The Planning I created a great big map of Stewart Island, I printed out lots of sections of the maps and began cutting them out and taping them together. This map was huge. Now this is a very important part of my planning process, I stuck this map to the roof of my room so every morning and every night it was the first and last thing I looked at. It was a friendly reminder of my goal, without that it would have been very easy to become lost and lose the drive to live my dream. I had quite a lot of help from my agent on this adventure, she set up lots of meetings with different sponsors for me. Kathmandu came on board pretty quickly. They were so excited to help me make this dream come true. That took so much pressure off me not having to worry about my gear. Now all I had to do was plan the route and sort food out! The food wasn’t hard to come by, but I needed something specific. I got out my compass pulled my map off the roof and started mapping the route. My plan was to start in Oban the only town on the Island. I was going to head around the northern track until I reached the point where the track cut back inland. From there I was going to be walking into the wild. No tracks, no people. I quickly realized it was way bigger than I originally thought. It was going to take between 30-40 days to travel about 450km around Stewart Island. The thought of carrying 40 days of food was so daunting. I gave my mates at Absolute Wilderness a call. (They make in my opinion the best freeze-dried foods on the market) I put in a special request for 30 100g meals vacuum packed as flat as possible so they would fit in my bag. Another big part of the planning stage was making sure I had all the right permissions from the right people. For this trip, I called the Maori Land Trust on the Island and explained what I was doing. They were so happy to help. I have found when it comes to dealing with permission to cross land it can sometimes be very scary approaching someone about it, but 98% of the time if you’re doing nothing wrong or destructive, people are more than happy to let you through/onto their land. I had my gear, I had my maps, I had been given access to the land that I needed to cross. Everything was ready, now I just had to wait…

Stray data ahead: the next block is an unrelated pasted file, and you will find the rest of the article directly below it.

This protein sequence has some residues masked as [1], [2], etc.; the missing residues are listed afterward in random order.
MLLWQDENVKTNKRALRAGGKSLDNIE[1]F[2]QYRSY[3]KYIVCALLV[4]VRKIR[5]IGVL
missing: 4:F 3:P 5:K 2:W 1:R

Sometimes this stage can be one of the hardest, waiting to leave. It was only 3 months, but so much can change in such a short time. I had my plan, my mind was ready to set off now and get started on this epic adventure. But the life I was currently living was still in full swing, I was studying Adventure Tourism at NMIT. I needed to finish what I had started with that. The closer the date got to setting off, the more excited about the adventure I became. I had been into Kathmandu and picked up all my equipment, It was such a cool feeling going into a shop and filling a bag with all the gear I needed. As well as being excited I was also filled with a feeling of worry. I knew I was going to be lonely, I knew it was going to be hard. I had forgotten how strong those feelings really become, even before I was lonely. I was worried about being away from my partner for so long. This was going to be one of the most challenging trips of my whole life!
from here the fun begins.
Here’s to my sponsors! without your help, none of what I do would be possible. Thanks for all your support on this expedition.